JERUSALEM: Jerusalem woke up to the rare experience of seeing its holy sites covered in snow on Thursday, with the Dome of the Rock and the Western Wall under a layer of white after an overnight snowstorm.
Before dawn children were up hurling snowballs at each other outside the Old City gates, as the faithful trudged to sites holy to Judaism, Islam and Christianity.
The snowstorm began on Wednesday evening, leading the authorities to shut down public transportation and block the main road to Jerusalem.
But as it eased overnight the municipality said it would resume services, and people even drove to see the spectacle.
“We came in from Tel Aviv to play in the snow,” said Ben Miller. “It’s a rare occasion that we get snow in Jerusalem. The last time, I think, was 2013.”
The snow also blanketed parts of Syria, Lebanon and Jordan on Wednesday, covering areas it had not reached in years, disrupting traffic and postponing vaccination campaigns against Covid-19 and even exams at some universities.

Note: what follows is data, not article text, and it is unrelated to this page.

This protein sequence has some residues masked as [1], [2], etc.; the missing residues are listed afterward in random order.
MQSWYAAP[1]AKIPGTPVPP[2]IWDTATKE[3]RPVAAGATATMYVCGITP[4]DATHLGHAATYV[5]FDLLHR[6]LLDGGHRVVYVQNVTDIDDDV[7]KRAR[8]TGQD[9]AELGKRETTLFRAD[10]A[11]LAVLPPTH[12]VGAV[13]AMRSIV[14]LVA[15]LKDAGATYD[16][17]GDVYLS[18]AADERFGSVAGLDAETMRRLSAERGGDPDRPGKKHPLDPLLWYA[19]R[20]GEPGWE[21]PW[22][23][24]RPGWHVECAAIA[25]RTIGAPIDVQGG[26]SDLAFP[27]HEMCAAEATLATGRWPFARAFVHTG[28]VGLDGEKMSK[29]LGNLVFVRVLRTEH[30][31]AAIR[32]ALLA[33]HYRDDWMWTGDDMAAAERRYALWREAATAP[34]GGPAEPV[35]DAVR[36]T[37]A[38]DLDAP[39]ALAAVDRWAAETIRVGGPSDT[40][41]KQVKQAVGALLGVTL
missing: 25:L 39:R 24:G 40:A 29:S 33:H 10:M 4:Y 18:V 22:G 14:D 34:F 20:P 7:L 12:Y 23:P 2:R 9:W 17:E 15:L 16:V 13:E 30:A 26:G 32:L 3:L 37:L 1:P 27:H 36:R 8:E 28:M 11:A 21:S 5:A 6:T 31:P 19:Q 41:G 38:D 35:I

It snowed for the first time in years in Marjayoun in southern Lebanon, and in Bayda in northeast Libya.
Gale force winds knocked out electricity in vast parts of Lebanon, forcing many Lebanese, already used to power cuts, to rely on generators for longer hours. Rescuers pulled four people out of their snow-covered cars, the National News Agency said.
The first snow this winter in the Syrian capital, Damascus, did not prevent the Premier League soccer tournament from going ahead, as Army Sports Club and Al-Karamah faced off despite the snow that covered the pitch, the Syrian Al-Watan daily reported.
In the mountains of Syria’s Sweida province, snow was as high as 15 cm (6 inches), according to the official state news agency SANA. Roads in some provinces were blocked. In the central province of Hama, bulldozers shoveled snow to open roads while vehicles skidded on ice, causing traffic disruption.
The University of Damascus called off mid-term exams scheduled for Wednesday and Thursday in all its branches around Syria because of the extreme weather conditions. The country’s ports remained open. Later, local authorities in the provinces of Sweida, Quneitra, Daraa and Tartous suspended school on Thursday due to the storm and heavy snowfall.
In the opposition-held northwestern Syria, civil defence teams have been building dirt mounds since Tuesday around camps for the displaced to prevent rain from flooding the crowded areas. Nearly 3 million displaced people live in northwestern Syria, mostly in tents and temporary shelters. Heavy rainfall last month damaged over 190 displacement sites, destroying and damaging over 10,000 tents.